• Both terms "co-op" and "internship" are in our program name because students in either type of work experience may enroll in the program if the work experience is eligible.

What about part-time, unpaid, or academic-credit internships?

  • Some employers offer internships that are part-time and/or unpaid and/or require you to earn academic credit. These are common in some career fields, and can be great experiences.
    Please note that students do not enroll in CEIP for academic credit.
  • Academic credit can only be granted by academic departments, and each academic department has its own policies on whether or not it will grant academic credit for an internship.
  • Students interested in credit-bearing internships should discuss this with your academic major department.

What's eligible for CEIP?

  • Job requirements to be eligible for the program.
  • Student eligibility.
  • Career and Professional Development does not require students to be enrolled in our program. Employers sometimes require students to be enrolled with their institution's co-op program. It is to students' advantage to enroll in the program if any work terms are in fall and/or spring semesters so that you maintain student standing while working.

Rules in academic departments

  • Each academic department can set its own rules regarding GPA, number of work terms required, and work / school schedules for student participation in co-ops and internships.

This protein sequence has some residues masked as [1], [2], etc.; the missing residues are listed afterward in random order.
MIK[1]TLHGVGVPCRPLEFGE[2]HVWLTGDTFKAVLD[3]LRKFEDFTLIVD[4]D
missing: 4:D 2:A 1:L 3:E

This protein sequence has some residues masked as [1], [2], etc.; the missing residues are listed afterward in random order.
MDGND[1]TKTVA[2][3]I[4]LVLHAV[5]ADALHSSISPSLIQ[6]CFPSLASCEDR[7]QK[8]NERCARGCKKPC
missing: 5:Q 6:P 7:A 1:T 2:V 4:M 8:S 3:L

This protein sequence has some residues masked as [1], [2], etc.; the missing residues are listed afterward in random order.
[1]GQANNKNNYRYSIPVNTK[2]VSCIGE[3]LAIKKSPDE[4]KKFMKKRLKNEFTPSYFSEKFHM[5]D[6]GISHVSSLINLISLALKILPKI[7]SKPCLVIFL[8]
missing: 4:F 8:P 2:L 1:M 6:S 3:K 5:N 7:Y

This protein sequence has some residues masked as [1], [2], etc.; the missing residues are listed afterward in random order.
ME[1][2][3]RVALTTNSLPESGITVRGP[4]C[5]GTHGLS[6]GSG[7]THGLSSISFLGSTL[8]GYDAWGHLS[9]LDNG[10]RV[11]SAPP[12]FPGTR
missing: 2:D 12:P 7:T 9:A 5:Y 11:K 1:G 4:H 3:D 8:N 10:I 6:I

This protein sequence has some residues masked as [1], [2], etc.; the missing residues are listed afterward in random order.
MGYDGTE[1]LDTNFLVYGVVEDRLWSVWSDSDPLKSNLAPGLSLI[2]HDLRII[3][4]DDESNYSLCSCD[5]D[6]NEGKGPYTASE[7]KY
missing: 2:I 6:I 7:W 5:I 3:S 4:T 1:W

Sources through which students found their work positions for CEIP:

  • 20%   Engineering Expo.
  • 16%   Connection fall and spring job fairs, sponsored by Career & Professional Development.
  • 4%      All other job fairs held at VT.
  • 4%      Personal contacts in the employing organization.
  • 18%   Student contacted organization directly.
  • 6%      Source in academic department.
  • 15%   On-Campus Interviewing Program and Hokies4Hire.
  • 3%      Worked for the employer before in another capacity.
  • 13%   Other.

For students who want to join CEIP

  1. Register in Hokies4Hire to attend Orientation
    See CEIP events calendar for orientation sessions; details explain how to sign up in Hokie4Hire.
    CEIP orientation includes job search strategies and activities to prepare for success on the job.
    Sessions are offered throughout the semester. You only need to attend one.
    We strongly suggest you attend an orientation before you start your job search, so you will know what to discuss with prospective employers.
  2. Prepare your resume.
    Develop your resume using  our resume guide and Career Planning Guide.
    Have your resume critiqued through walk-in advising and make needed revisions.
  3. In Hokies4Hire [H4H], upload your resume, and look for jobs listed in H4H.
    Review job postings and upcoming employer information sessions.
    Apply for jobs of interest in H4H, and attend employer info sessions of interest.
    Create a job search agent to notify you of new postings that fit your criteria.
    Note that some job postings in Hokies4Hire also include On-Campus Interviews (OCI Program), and by applying for these jobs you might receive interview offers.
    More about Hokies4Hire.
    Log in to Hokies4Hire.
  4. Job search and interviewing.
    Begin your search for co-op/internship positions.
    In addition to Hokies4Hire, use many sources to find co-op and internship jobs.
    Learn how to present yourself in a job search, including how to write job search letters, use email, phone skills, prepare for job fairs and interviewing, preparing a reference list, and more.
  5. Job offer and acceptance.
    Once you accept an offer, stop the job search process and cease interviewing.
    Do not renege on your commitment.